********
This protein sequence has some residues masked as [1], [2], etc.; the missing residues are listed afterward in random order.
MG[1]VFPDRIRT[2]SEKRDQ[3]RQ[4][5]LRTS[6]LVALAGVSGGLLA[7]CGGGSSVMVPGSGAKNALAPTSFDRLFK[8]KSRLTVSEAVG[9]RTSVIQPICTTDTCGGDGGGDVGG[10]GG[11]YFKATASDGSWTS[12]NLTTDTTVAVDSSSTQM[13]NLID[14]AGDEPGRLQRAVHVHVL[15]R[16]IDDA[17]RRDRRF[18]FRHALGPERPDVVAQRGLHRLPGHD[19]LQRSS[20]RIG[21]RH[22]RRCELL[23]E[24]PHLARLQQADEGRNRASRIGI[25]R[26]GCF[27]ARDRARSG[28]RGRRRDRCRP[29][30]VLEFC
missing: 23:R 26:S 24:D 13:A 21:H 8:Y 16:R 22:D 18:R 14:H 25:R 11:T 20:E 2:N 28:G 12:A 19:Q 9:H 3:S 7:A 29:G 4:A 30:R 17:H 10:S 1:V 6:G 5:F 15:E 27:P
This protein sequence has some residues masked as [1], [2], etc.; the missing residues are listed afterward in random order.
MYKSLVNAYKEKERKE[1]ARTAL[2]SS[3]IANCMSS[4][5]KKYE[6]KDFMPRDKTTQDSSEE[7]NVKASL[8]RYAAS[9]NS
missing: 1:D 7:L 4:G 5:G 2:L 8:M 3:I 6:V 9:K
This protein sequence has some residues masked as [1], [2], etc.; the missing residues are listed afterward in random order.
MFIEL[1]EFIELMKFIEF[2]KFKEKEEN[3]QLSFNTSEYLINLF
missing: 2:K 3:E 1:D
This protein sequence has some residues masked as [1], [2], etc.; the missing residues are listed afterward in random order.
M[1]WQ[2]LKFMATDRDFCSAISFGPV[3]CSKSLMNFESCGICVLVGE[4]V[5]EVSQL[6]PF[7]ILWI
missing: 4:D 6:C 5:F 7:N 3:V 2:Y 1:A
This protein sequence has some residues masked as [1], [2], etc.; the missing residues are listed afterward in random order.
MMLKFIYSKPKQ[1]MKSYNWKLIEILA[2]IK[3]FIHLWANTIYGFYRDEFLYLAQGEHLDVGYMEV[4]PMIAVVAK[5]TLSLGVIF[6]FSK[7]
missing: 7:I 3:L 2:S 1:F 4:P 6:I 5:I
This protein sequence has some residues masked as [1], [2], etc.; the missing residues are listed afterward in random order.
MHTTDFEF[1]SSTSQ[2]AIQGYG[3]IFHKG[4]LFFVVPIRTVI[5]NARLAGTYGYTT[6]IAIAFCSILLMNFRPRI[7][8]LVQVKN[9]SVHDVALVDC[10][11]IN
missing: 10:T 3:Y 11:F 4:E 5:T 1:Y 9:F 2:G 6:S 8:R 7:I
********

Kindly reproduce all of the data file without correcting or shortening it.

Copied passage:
This protein sequence has some residues masked as [1], [2], etc.; the missing residues are listed afterward in random order.
MG[1]VFPDRIRT[2]SEKRDQ[3]RQ[4][5]LRTS[6]LVALAGVSGGLLA[7]CGGGSSVMVPGSGAKNALAPTSFDRLFK[8]KSRLTVSEAVG[9]RTSVIQPICTTDTCGGDGGGDVGG[10]GG[11]YFKATASDGSWTS[12]NLTTDTTVAVDSSSTQM[13]NLID[14]AGDEPGRLQRAVHVHVL[15]R[16]IDDA[17]RRDRRF[18]FRHALGPERPDVVAQRGLHRLPGHD[19]LQRSS[20]RIG[21]RH[22]RRCELL[23]E[24]PHLARLQQADEGRNRASRIGI[25]R[26]GCF[27]ARDRARSG[28]RGRRRDRCRP[29][30]VLEFC
missing: 23:R 26:S 24:D 13:A 21:H 8:Y 16:R 22:D 18:R 14:H 25:R 11:T 20:E 2:N 28:G 12:A 19:Q 9:H 3:S 7:A 29:G 4:A 30:R 17:H 10:S 1:V 6:G 5:F 15:E 27:P
This protein sequence has some residues masked as [1], [2], etc.; the missing residues are listed afterward in random order.
MYKSLVNAYKEKERKE[1]ARTAL[2]SS[3]IANCMSS[4][5]KKYE[6]KDFMPRDKTTQDSSEE[7]NVKASL[8]RYAAS[9]NS
missing: 1:D 7:L 4:G 5:G 2:L 8:M 3:I 6:V 9:K
This protein sequence has some residues masked as [1], [2], etc.; the missing residues are listed afterward in random order.
MFIEL[1]EFIELMKFIEF[2]KFKEKEEN[3]QLSFNTSEYLINLF
missing: 2:K 3:E 1:D
This protein sequence has some residues masked as [1], [2], etc.; the missing residues are listed afterward in random order.
M[1]WQ[2]LKFMATDRDFCSAISFGPV[3]CSKSLMNFESCGICVLVGE[4]V[5]EVSQL[6]PF[7]ILWI
missing: 4:D 6:C 5:F 7:N 3:V 2:Y 1:A
This protein sequence has some residues masked as [1], [2], etc.; the missing residues are listed afterward in random order.
MMLKFIYSKPKQ[1]MKSYNWKLIEILA[2]IK[3]FIHLWANTIYGFYRDEFLYLAQGEHLDVGYMEV[4]PMIAVVAK[5]TLSLGVIF[6]FSK[7]
missing: 7:I 3:L 2:S 1:F 4:P 6:I 5:I
This protein sequence has some residues masked as [1], [2], etc.; the missing residues are listed afterward in random order.
MHTTDFEF[1]SSTSQ[2]AIQGYG[3]IFHKG[4]LFFVVPIRTVI[5]NARLAGTYGYTT[6]IAIAFCSILLMNFRPRI[7][8]LVQVKN[9]SVHDVALVDC[10][11]IN
missing: 10:T 3:Y 11:F 4:E 5:T 1:Y 9:F 2:G 6:S 8:R 7:I